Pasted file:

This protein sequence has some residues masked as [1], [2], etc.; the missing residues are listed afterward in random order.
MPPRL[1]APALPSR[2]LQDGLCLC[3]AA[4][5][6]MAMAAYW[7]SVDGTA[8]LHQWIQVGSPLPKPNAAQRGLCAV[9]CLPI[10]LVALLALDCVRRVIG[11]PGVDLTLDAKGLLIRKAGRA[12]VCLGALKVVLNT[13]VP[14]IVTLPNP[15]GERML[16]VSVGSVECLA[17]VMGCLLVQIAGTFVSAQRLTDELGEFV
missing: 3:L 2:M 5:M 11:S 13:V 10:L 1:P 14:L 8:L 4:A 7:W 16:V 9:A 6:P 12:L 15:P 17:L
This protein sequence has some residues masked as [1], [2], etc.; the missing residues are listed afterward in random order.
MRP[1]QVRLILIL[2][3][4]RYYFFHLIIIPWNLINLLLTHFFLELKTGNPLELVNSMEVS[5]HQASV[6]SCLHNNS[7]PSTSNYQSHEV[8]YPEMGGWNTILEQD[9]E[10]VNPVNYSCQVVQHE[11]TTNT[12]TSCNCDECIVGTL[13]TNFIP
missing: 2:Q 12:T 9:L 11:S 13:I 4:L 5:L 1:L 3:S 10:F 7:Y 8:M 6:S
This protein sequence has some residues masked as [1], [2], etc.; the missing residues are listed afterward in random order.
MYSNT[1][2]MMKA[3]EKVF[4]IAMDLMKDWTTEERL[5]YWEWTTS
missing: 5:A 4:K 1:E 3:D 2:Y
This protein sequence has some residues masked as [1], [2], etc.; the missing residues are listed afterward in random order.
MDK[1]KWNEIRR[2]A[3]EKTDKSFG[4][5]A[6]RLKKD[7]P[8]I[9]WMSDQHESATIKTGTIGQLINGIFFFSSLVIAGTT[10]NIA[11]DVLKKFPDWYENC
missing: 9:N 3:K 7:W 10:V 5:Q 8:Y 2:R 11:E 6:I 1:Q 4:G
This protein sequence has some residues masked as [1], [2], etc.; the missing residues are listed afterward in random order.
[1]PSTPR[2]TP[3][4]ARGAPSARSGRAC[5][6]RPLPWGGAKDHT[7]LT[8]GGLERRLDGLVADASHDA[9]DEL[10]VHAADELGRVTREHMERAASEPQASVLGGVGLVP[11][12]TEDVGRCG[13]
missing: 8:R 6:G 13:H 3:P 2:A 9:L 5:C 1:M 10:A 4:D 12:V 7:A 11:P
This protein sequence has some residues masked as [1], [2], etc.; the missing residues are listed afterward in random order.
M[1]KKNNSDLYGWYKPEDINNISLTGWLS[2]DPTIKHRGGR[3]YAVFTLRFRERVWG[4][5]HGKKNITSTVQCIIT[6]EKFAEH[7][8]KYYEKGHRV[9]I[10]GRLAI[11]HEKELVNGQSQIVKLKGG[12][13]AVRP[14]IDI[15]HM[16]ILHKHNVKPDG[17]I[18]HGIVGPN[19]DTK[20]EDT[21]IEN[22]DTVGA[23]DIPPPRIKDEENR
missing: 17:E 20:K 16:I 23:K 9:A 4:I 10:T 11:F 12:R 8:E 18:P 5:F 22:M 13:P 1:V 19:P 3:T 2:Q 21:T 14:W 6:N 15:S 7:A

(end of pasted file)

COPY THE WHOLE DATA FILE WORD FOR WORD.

This protein sequence has some residues masked as [1], [2], etc.; the missing residues are listed afterward in random order.
MPPRL[1]APALPSR[2]LQDGLCLC[3]AA[4][5][6]MAMAAYW[7]SVDGTA[8]LHQWIQVGSPLPKPNAAQRGLCAV[9]CLPI[10]LVALLALDCVRRVIG[11]PGVDLTLDAKGLLIRKAGRA[12]VCLGALKVVLNT[13]VP[14]IVTLPNP[15]GERML[16]VSVGSVECLA[17]VMGCLLVQIAGTFVSAQRLTDELGEFV
missing: 3:L 2:M 5:M 11:S 13:V 10:L 1:P 14:L 8:L 4:A 7:W 16:V 9:A 6:P 12:L 15:P 17:L
This protein sequence has some residues masked as [1], [2], etc.; the missing residues are listed afterward in random order.
MRP[1]QVRLILIL[2][3][4]RYYFFHLIIIPWNLINLLLTHFFLELKTGNPLELVNSMEVS[5]HQASV[6]SCLHNNS[7]PSTSNYQSHEV[8]YPEMGGWNTILEQD[9]E[10]VNPVNYSCQVVQHE[11]TTNT[12]TSCNCDECIVGTL[13]TNFIP
missing: 2:Q 12:T 9:L 11:S 13:I 4:L 5:L 1:L 3:S 10:F 7:Y 8:M 6:S
This protein sequence has some residues masked as [1], [2], etc.; the missing residues are listed afterward in random order.
MYSNT[1][2]MMKA[3]EKVF[4]IAMDLMKDWTTEERL[5]YWEWTTS
missing: 5:A 4:K 1:E 3:D 2:Y
This protein sequence has some residues masked as [1], [2], etc.; the missing residues are listed afterward in random order.
MDK[1]KWNEIRR[2]A[3]EKTDKSFG[4][5]A[6]RLKKD[7]P[8]I[9]WMSDQHESATIKTGTIGQLINGIFFFSSLVIAGTT[10]NIA[11]DVLKKFPDWYENC
missing: 9:N 3:K 7:W 10:V 5:Q 8:Y 2:R 11:E 6:I 1:Q 4:G
This protein sequence has some residues masked as [1], [2], etc.; the missing residues are listed afterward in random order.
[1]PSTPR[2]TP[3][4]ARGAPSARSGRAC[5][6]RPLPWGGAKDHT[7]LT[8]GGLERRLDGLVADASHDA[9]DEL[10]VHAADELGRVTREHMERAASEPQASVLGGVGLVP[11][12]TEDVGRCG[13]
missing: 8:R 6:G 13:H 3:P 2:A 9:L 5:C 1:M 10:A 4:D 12:V 7:A 11:P
This protein sequence has some residues masked as [1], [2], etc.; the missing residues are listed afterward in random order.
M[1]KKNNSDLYGWYKPEDINNISLTGWLS[2]DPTIKHRGGR[3]YAVFTLRFRERVWG[4][5]HGKKNITSTVQCIIT[6]EKFAEH[7][8]KYYEKGHRV[9]I[10]GRLAI[11]HEKELVNGQSQIVKLKGG[12][13]AVRP[14]IDI[15]HM[16]ILHKHNVKPDG[17]I[18]HGIVGPN[19]DTK[20]EDT[21]IEN[22]DTVGA[23]DIPPPRIKDEENR
missing: 17:E 20:K 16:I 23:K 9:A 4:I 10:T 11:F 12:R 8:E 18:P 5:F 22:M 13:P 1:V 19:P 3:T 2:Q 21:T 14:W 6:N 15:S 7:A